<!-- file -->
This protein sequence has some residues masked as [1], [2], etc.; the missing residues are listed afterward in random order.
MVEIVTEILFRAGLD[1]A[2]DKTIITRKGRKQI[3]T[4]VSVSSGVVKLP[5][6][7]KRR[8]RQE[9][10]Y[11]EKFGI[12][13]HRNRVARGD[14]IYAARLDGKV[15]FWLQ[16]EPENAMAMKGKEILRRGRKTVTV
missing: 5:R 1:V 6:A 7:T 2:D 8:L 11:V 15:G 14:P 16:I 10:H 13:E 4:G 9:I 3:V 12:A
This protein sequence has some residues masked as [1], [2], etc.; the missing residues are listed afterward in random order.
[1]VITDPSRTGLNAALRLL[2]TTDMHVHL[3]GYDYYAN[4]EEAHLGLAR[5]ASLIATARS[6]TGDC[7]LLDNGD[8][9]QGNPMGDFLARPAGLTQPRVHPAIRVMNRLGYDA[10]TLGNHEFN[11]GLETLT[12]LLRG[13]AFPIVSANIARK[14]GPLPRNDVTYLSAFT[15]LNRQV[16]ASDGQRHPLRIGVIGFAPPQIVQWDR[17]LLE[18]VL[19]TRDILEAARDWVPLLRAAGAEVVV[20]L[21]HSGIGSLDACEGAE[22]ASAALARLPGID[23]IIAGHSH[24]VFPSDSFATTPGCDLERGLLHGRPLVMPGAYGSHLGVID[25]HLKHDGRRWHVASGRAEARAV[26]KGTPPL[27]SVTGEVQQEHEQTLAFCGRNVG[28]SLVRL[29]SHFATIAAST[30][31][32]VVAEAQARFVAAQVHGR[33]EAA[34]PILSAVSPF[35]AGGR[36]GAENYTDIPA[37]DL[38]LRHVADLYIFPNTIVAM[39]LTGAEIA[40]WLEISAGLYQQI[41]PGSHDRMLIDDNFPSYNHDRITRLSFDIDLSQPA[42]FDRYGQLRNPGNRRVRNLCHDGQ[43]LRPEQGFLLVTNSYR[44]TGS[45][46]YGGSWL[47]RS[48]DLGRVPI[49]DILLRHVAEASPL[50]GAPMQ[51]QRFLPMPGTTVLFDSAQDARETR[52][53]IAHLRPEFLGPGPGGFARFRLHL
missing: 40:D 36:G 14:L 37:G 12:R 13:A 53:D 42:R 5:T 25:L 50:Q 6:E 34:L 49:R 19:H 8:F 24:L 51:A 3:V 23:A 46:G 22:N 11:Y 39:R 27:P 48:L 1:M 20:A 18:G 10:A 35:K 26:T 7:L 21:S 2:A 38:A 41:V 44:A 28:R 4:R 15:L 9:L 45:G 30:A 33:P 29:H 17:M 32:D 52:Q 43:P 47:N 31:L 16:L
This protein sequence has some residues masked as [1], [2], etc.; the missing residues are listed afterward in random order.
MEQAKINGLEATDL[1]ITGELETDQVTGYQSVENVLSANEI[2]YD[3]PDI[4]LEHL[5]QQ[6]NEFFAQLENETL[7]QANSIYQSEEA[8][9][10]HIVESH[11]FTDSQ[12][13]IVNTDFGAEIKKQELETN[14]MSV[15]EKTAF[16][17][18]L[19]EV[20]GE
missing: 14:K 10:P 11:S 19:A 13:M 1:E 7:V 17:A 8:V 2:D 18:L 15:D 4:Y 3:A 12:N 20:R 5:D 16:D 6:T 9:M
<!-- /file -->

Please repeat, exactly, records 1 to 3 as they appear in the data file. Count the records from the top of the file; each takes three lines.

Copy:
This protein sequence has some residues masked as [1], [2], etc.; the missing residues are listed afterward in random order.
MVEIVTEILFRAGLD[1]A[2]DKTIITRKGRKQI[3]T[4]VSVSSGVVKLP[5][6][7]KRR[8]RQE[9][10]Y[11]EKFGI[12][13]HRNRVARGD[14]IYAARLDGKV[15]FWLQ[16]EPENAMAMKGKEILRRGRKTVTV
missing: 5:R 1:V 6:A 7:T 2:D 8:L 11:V 15:G 14:P 16:I 10:H 13:E 4:G 9:I 3:V 12:A
This protein sequence has some residues masked as [1], [2], etc.; the missing residues are listed afterward in random order.
[1]VITDPSRTGLNAALRLL[2]TTDMHVHL[3]GYDYYAN[4]EEAHLGLAR[5]ASLIATARS[6]TGDC[7]LLDNGD[8][9]QGNPMGDFLARPAGLTQPRVHPAIRVMNRLGYDA[10]TLGNHEFN[11]GLETLT[12]LLRG[13]AFPIVSANIARK[14]GPLPRNDVTYLSAFT[15]LNRQV[16]ASDGQRHPLRIGVIGFAPPQIVQWDR[17]LLE[18]VL[19]TRDILEAARDWVPLLRAAGAEVVV[20]L[21]HSGIGSLDACEGAE[22]ASAALARLPGID[23]IIAGHSH[24]VFPSDSFATTPGCDLERGLLHGRPLVMPGAYGSHLGVID[25]HLKHDGRRWHVASGRAEARAV[26]KGTPPL[27]SVTGEVQQEHEQTLAFCGRNVG[28]SLVRL[29]SHFATIAAST[30][31][32]VVAEAQARFVAAQVHGR[33]EAA[34]PILSAVSPF[35]AGGR[36]GAENYTDIPA[37]DL[38]LRHVADLYIFPNTIVAM[39]LTGAEIA[40]WLEISAGLYQQI[41]PGSHDRMLIDDNFPSYNHDRITRLSFDIDLSQPA[42]FDRYGQLRNPGNRRVRNLCHDGQ[43]LRPEQGFLLVTNSYR[44]TGS[45][46]YGGSWL[47]RS[48]DLGRVPI[49]DILLRHVAEASPL[50]GAPMQ[51]QRFLPMPGTTVLFDSAQDARETR[52][53]IAHLRPEFLGPGPGGFARFRLHL
missing: 40:D 36:G 14:L 37:G 12:R 13:A 53:D 42:R 5:T 25:L 50:Q 6:E 34:L 49:R 19:H 8:F 24:L 51:A 3:V 23:A 46:G 22:N 11:Y 39:R 27:P 48:L 1:M 20:A 18:G 10:A 35:K 26:T 7:L 21:S 2:A 38:A 41:V 44:A 28:R 4:R 15:L 9:L 45:G 30:A 33:P 29:H 17:M 32:D 52:Q 43:P 47:N 31:L 16:L
This protein sequence has some residues masked as [1], [2], etc.; the missing residues are listed afterward in random order.
MEQAKINGLEATDL[1]ITGELETDQVTGYQSVENVLSANEI[2]YD[3]PDI[4]LEHL[5]QQ[6]NEFFAQLENETL[7]QANSIYQSEEA[8][9][10]HIVESH[11]FTDSQ[12][13]IVNTDFGAEIKKQELETN[14]MSV[15]EKTAF[16][17][18]L[19]EV[20]GE
missing: 14:K 10:P 11:S 19:A 13:M 1:E 7:V 17:A 8:V 2:D 18:L 15:D 4:Y 3:A 12:N 20:R 5:D 16:D 6:T 9:M